' ' Cinema Romantico: To Benicio del Toro, My Favorite Last Jedi-er

Wednesday, January 17, 2018

To Benicio del Toro, My Favorite Last Jedi-er

I knew Benicio del Toro was in “The Last Jedi”, or I did at one time, whenever his name was featured in a press release, but by the time he actually appeared in the movie when I was watching, I had forgotten. And I was glad I had forgotten because when del Toro turned up mid-movie he injected the proceedings with…..well, I was going to stay life. But “life” in this context usually conveys something along the lines of invigoration and del Toro was providing life by sort of dialing it down, which the visual language of his introduction underlines. Playing the idiosyncratically named, at least for the “Star Wars” universe, DJ, he is in the same prison cell where a couple of our heroes show up for reasons not to be disclosed, and he first appears by rolling over on his cot, not barging into the movie and clamoring for center stage but waking up from a nap. You half suspect he could have just slept through the whole movie, stirring at the closing credits and wondering where everybody went. And when he busts out of the cell moments later he does it not by cutting the figure of, say, Houdini but one of a guy who just figured out how to use a waterpik.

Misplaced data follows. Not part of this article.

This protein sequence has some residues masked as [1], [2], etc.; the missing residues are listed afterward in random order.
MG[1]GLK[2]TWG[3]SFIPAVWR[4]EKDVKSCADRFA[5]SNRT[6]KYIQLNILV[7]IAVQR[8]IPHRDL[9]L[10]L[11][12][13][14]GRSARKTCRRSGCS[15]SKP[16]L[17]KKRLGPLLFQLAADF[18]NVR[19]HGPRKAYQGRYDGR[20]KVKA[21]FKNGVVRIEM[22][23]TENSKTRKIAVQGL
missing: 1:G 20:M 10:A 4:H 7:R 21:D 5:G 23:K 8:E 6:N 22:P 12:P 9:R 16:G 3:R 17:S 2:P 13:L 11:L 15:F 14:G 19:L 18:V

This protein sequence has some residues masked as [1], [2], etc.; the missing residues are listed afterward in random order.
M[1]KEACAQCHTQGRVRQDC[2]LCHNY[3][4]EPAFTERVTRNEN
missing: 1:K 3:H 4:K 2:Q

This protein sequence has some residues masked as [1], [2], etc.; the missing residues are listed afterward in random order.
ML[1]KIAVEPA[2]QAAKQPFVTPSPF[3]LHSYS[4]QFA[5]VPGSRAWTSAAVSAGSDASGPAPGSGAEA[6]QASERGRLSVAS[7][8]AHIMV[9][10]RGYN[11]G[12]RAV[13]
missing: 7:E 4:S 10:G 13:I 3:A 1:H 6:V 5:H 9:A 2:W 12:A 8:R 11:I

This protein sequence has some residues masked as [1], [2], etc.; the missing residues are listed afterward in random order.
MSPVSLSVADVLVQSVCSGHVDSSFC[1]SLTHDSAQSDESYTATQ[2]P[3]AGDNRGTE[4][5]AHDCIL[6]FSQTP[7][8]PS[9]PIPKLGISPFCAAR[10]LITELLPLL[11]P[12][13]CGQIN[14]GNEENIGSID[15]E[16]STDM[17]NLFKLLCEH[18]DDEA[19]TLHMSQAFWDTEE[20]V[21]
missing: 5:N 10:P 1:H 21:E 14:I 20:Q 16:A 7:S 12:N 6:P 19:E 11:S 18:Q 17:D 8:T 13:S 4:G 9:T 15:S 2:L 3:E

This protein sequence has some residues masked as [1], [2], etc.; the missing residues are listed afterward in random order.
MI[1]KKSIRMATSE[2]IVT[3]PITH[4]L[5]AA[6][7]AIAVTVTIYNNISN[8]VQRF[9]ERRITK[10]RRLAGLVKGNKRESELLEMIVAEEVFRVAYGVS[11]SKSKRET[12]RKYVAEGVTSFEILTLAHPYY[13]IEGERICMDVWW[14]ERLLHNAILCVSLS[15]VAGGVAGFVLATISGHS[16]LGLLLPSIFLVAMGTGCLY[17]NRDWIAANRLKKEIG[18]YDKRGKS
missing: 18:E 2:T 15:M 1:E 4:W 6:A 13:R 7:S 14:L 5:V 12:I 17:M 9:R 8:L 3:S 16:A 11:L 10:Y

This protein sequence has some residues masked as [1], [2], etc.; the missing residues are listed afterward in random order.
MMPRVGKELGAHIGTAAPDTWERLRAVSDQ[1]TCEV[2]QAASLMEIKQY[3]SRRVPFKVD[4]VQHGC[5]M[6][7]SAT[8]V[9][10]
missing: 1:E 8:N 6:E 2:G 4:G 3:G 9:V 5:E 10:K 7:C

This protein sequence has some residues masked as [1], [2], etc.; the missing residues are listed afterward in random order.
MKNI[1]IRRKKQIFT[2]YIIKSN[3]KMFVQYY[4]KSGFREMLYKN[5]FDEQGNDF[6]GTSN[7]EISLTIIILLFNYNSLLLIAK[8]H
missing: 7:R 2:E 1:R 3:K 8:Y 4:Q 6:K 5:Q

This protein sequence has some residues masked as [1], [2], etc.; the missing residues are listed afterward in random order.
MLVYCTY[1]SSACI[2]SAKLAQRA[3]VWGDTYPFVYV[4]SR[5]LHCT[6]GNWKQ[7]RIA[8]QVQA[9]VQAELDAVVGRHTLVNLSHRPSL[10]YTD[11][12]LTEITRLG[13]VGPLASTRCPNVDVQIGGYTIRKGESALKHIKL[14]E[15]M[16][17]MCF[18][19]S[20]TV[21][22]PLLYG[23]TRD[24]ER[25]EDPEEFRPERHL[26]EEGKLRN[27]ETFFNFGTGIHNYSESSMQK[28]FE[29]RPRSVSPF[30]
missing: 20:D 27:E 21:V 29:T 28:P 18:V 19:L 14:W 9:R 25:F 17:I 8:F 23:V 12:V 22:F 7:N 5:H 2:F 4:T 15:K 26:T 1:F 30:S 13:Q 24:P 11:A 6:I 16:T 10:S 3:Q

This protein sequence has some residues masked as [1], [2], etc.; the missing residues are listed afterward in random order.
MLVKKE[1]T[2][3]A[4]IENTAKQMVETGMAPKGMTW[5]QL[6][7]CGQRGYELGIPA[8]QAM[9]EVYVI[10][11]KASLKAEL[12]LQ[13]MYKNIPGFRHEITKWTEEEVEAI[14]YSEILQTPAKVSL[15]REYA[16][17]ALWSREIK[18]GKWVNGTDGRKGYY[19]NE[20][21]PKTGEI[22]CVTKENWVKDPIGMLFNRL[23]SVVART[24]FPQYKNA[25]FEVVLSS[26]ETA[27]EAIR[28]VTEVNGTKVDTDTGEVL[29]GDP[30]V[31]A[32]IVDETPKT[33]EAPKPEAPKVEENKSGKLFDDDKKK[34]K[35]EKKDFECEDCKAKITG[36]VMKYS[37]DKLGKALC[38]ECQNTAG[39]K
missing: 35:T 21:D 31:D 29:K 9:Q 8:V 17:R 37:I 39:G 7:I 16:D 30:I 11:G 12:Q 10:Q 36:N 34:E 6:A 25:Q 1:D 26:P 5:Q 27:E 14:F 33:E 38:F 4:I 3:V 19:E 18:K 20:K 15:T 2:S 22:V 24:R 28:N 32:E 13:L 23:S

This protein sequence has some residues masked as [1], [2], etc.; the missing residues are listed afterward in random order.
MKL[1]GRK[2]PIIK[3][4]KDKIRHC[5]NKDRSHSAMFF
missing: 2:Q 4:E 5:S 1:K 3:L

Actors in these movies, as I outlined yesterday in my review, too often are not merely beholden to the plot but steamrolled by it, left with no room to truly exercise their actorly intentions. Del Toro, on the other hand, even as his character becomes embroiled for a time in the quest of the heroes that turn up in his cell, refuses to be steamrolled, going so far as to prop up his character with something like an accent and a stutter. You might wonder the point and purpose of these bits of vocal business. Me, I thought of Eddie Izzard many years ago, in the wake of the release of the mostly forgettable “The Avengers” explaining that his villainous henchman was always chewing gum because the gum was his Method. The accent and stutter are del Toro’s Method. Whether it’s true or not, I will always believe that del Toro had it written into his contract that he got to have an accent and a stutter.

He needs those, dammit, because he needs to play something. Rarely in “The Last Jedi” is anyone playing something other than what they have already done or what they assume a person in a “Star Wars” movie would do. And in seemingly subscribing to his own whims, del Toro renders the otherwise predictability of his character’s turn behaviorally true, like he really is making this all up on the spot, exiting “The Last Jedi” with what may as well be a shrug. And in a movie that is Stakes or Nothing virtually all the time, that impassivity became the ultimate tonic.

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